Provenance: Written in 1512 by Bernardo of Albenga (a small town west of Genoa), a Benedictine monk at the Monastery of St Mary Magdalene at Monterosso al Mare (east of Genoa), dedicated to Lorenzo Fieschi, Bishop of Ascoli (f3v); Canezzo Family of Genoa (numerous family notes dated 1567-1641 on front and back flyleaves; Robert B Honeyman, his sale Sotheby's, May 2, 1979, lot 1147; H.P. Kraus catalog 185 item 16, America Vetustissima; Christies New York, December 14, 2000, lot 243.
AN IMPORTANT MANUSCRIPT WITH NEAR CONTEMPORARY ACCOUNTS OF THE VOYAGES TO THE NEW WORLD BY COLUMBUS, VESPUCCI AND OTHER NAVIGATORS TO THE AMERICAS AND ASIA. THE HONEYMAN- KRAUS COPY.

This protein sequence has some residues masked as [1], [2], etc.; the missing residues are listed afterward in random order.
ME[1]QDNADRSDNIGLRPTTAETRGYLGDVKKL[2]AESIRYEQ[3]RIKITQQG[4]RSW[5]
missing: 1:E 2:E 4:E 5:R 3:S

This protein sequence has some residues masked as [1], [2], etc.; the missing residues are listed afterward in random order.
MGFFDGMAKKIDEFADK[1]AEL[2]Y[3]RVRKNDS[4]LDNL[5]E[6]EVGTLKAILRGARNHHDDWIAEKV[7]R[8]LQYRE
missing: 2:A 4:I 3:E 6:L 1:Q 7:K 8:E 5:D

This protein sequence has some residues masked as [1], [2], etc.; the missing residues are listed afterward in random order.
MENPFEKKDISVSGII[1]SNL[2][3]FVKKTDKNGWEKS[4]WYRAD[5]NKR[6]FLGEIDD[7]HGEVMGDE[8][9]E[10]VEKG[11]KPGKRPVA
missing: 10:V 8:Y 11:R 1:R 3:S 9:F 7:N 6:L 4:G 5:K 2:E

Although the majority of the scientific texts are given over to the Compendium, covering distances, stars, and other interesting navigational concepts, it is the final five pages f46-48 added after his colophon on f45v, that surprise us. Titled in Latin "Hic continetur qua ratione inuenta fuerit navigatio firme terre Indiane uersus: Et insule incognite:et terra firma nulli antecessoribus cognita" (Here is contained how the method of navigation was discovered towards India and the discovery of unknown islands and terra firma not known before), Bernardo gives considerable detail regarding 9 voyages to the New World and Asia.